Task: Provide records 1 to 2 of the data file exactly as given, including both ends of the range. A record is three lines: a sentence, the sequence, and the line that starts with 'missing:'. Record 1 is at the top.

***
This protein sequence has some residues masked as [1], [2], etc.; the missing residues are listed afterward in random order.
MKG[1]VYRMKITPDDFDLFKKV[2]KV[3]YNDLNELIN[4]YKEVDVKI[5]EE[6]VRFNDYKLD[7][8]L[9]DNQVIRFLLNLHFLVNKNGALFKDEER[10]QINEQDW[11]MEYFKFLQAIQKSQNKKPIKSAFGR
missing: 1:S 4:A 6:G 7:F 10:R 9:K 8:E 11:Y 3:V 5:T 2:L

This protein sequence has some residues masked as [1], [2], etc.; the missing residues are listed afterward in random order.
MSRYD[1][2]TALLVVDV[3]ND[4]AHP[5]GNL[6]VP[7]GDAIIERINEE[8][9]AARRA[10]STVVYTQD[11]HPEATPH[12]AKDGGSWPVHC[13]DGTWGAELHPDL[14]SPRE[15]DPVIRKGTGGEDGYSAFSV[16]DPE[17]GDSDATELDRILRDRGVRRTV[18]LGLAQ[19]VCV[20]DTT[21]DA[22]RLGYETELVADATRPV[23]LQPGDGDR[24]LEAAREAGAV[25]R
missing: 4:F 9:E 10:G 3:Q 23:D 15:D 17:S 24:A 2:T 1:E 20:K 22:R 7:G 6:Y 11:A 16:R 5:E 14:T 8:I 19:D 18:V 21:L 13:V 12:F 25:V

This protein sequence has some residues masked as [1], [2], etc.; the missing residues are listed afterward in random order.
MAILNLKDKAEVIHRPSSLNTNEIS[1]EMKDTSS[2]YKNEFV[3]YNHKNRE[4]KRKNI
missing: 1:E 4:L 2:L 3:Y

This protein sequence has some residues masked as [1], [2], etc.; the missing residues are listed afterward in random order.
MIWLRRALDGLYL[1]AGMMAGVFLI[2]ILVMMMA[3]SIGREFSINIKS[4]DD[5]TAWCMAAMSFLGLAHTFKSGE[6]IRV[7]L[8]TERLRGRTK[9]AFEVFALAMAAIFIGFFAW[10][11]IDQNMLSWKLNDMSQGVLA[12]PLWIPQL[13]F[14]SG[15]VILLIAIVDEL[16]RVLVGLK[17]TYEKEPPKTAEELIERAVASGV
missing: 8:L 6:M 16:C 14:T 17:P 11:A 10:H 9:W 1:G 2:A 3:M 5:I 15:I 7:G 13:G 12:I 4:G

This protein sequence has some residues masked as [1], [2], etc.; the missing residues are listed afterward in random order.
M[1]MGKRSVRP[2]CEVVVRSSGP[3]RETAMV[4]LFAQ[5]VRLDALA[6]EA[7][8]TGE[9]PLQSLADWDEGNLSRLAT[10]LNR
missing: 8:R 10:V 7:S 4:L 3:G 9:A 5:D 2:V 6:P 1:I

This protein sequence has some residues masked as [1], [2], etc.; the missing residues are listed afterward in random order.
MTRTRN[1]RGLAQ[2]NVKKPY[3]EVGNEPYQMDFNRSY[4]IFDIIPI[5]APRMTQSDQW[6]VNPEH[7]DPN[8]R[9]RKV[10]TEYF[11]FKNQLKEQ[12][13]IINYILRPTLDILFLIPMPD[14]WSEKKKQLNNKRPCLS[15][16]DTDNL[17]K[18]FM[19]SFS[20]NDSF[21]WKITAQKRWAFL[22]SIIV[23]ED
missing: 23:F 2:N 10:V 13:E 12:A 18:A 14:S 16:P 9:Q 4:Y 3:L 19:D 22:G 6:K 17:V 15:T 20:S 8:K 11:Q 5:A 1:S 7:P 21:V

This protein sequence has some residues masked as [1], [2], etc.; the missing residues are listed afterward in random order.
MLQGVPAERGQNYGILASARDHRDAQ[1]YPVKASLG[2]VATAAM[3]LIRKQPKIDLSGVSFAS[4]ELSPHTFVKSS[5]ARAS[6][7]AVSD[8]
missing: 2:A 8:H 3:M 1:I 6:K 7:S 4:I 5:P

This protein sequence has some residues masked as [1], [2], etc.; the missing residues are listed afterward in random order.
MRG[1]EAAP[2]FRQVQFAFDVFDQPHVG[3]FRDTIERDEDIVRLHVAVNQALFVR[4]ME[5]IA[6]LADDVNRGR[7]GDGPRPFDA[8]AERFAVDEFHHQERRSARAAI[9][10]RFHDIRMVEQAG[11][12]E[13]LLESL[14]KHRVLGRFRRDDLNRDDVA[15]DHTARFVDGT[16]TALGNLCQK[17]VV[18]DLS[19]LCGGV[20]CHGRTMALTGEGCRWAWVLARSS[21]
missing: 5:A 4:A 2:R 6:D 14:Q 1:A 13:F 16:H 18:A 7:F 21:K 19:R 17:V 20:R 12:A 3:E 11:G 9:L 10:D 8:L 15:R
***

This protein sequence has some residues masked as [1], [2], etc.; the missing residues are listed afterward in random order.
MKG[1]VYRMKITPDDFDLFKKV[2]KV[3]YNDLNELIN[4]YKEVDVKI[5]EE[6]VRFNDYKLD[7][8]L[9]DNQVIRFLLNLHFLVNKNGALFKDEER[10]QINEQDW[11]MEYFKFLQAIQKSQNKKPIKSAFGR
missing: 1:S 4:A 6:G 7:F 10:R 9:K 8:E 11:Y 3:V 5:T 2:L

This protein sequence has some residues masked as [1], [2], etc.; the missing residues are listed afterward in random order.
MSRYD[1][2]TALLVVDV[3]ND[4]AHP[5]GNL[6]VP[7]GDAIIERINEE[8][9]AARRA[10]STVVYTQD[11]HPEATPH[12]AKDGGSWPVHC[13]DGTWGAELHPDL[14]SPRE[15]DPVIRKGTGGEDGYSAFSV[16]DPE[17]GDSDATELDRILRDRGVRRTV[18]LGLAQ[19]VCV[20]DTT[21]DA[22]RLGYETELVADATRPV[23]LQPGDGDR[24]LEAAREAGAV[25]R
missing: 4:F 9:E 10:G 3:Q 23:D 15:D 17:S 24:A 2:T 1:E 20:K 22:R 7:G 6:Y 11:A 16:R 5:E 14:T 8:I 19:D 18:V 21:L 13:V 12:F 25:V